Contested science in the media: linguistic traces of news writers’ framing activity
Journal article, Peer reviewed
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Original versionWritten Communication 2015, 32(1):39-65 10.1177/0741088314557623
Science reporting in the media often involves contested issues, such as, e.g., biotechnology, climate change, and more recently, geoengineering. The reporter’s framing of the issue is likely to influence readers’ perception of it. The notion of framing is related to how individuals and groups perceive and communicate about the world. Framing is typically studied by means of content analysis, focusing primarily on the ‘stories’ told about the issue. The current paper, on the other hand, springs from an interest in writer behavior. I wish to investigate how news writers strategically exploit their rhetorical competence when reporting on contested issues, and I argue that text linguistics represents a fruitful approach to studying this process. It is suggested that genre features may serve as a basis for identifying key framing locations in the text, and that the notion of evaluation plays an important part in writers’ framing activity. I discuss these aspects through a case study involving six news reports on a geoengineering experiment.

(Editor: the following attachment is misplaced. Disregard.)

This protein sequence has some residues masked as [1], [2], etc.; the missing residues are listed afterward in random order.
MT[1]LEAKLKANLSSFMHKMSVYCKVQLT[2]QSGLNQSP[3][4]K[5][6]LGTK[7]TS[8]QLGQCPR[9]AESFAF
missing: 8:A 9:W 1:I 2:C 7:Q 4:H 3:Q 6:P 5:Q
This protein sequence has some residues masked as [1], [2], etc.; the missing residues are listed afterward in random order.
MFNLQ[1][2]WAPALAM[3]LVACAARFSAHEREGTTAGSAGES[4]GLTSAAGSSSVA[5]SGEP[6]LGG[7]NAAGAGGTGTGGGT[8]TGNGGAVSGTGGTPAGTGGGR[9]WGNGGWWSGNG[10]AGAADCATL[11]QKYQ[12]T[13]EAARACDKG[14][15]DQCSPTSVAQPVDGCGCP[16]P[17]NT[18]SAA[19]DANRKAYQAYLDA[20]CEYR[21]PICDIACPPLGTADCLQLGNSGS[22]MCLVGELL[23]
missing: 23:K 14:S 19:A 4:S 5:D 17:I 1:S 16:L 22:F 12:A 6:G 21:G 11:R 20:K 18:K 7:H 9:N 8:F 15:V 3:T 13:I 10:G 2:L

NOTICE: this is the author’s version of a work that was accepted for publication in "Written communication", 2015, volume 32, issue 1, pages 39-65, published by SAGE Publications. Changes resulting from the publishing process, such as peer review, editing, corrections, structural formatting, and other quality control mechanisms may not be reflected in this document. A definitive version: http://wcx.sagepub.com/content/32/1/39.abstract or doi: 10.1177/0741088314557623 . Copyright © 2015 SAGE Publications.